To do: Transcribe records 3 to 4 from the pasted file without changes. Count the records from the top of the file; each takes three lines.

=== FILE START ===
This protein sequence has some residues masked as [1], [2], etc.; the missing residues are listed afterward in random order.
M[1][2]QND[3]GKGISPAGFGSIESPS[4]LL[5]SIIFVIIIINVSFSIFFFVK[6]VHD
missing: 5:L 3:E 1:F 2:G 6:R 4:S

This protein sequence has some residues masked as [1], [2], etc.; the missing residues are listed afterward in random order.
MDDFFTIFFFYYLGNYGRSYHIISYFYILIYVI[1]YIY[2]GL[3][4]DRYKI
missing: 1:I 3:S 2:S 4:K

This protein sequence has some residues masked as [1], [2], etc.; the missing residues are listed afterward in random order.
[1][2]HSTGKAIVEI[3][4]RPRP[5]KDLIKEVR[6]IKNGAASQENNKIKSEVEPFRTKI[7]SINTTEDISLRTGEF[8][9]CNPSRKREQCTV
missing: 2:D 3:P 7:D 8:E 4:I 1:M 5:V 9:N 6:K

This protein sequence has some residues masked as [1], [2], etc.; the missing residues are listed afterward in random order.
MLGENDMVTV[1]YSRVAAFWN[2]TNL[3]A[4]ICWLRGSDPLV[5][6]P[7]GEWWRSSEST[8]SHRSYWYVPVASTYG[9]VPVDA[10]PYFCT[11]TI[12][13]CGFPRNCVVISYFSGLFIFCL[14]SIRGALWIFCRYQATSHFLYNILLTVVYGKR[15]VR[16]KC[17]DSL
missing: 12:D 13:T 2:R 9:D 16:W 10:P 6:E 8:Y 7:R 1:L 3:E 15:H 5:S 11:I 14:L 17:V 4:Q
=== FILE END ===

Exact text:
This protein sequence has some residues masked as [1], [2], etc.; the missing residues are listed afterward in random order.
[1][2]HSTGKAIVEI[3][4]RPRP[5]KDLIKEVR[6]IKNGAASQENNKIKSEVEPFRTKI[7]SINTTEDISLRTGEF[8][9]CNPSRKREQCTV
missing: 2:D 3:P 7:D 8:E 4:I 1:M 5:V 9:N 6:K

This protein sequence has some residues masked as [1], [2], etc.; the missing residues are listed afterward in random order.
MLGENDMVTV[1]YSRVAAFWN[2]TNL[3]A[4]ICWLRGSDPLV[5][6]P[7]GEWWRSSEST[8]SHRSYWYVPVASTYG[9]VPVDA[10]PYFCT[11]TI[12][13]CGFPRNCVVISYFSGLFIFCL[14]SIRGALWIFCRYQATSHFLYNILLTVVYGKR[15]VR[16]KC[17]DSL
missing: 12:D 13:T 2:R 9:D 16:W 10:P 6:E 8:Y 7:R 1:L 3:E 15:H 5:S 11:I 14:L 17:V 4:Q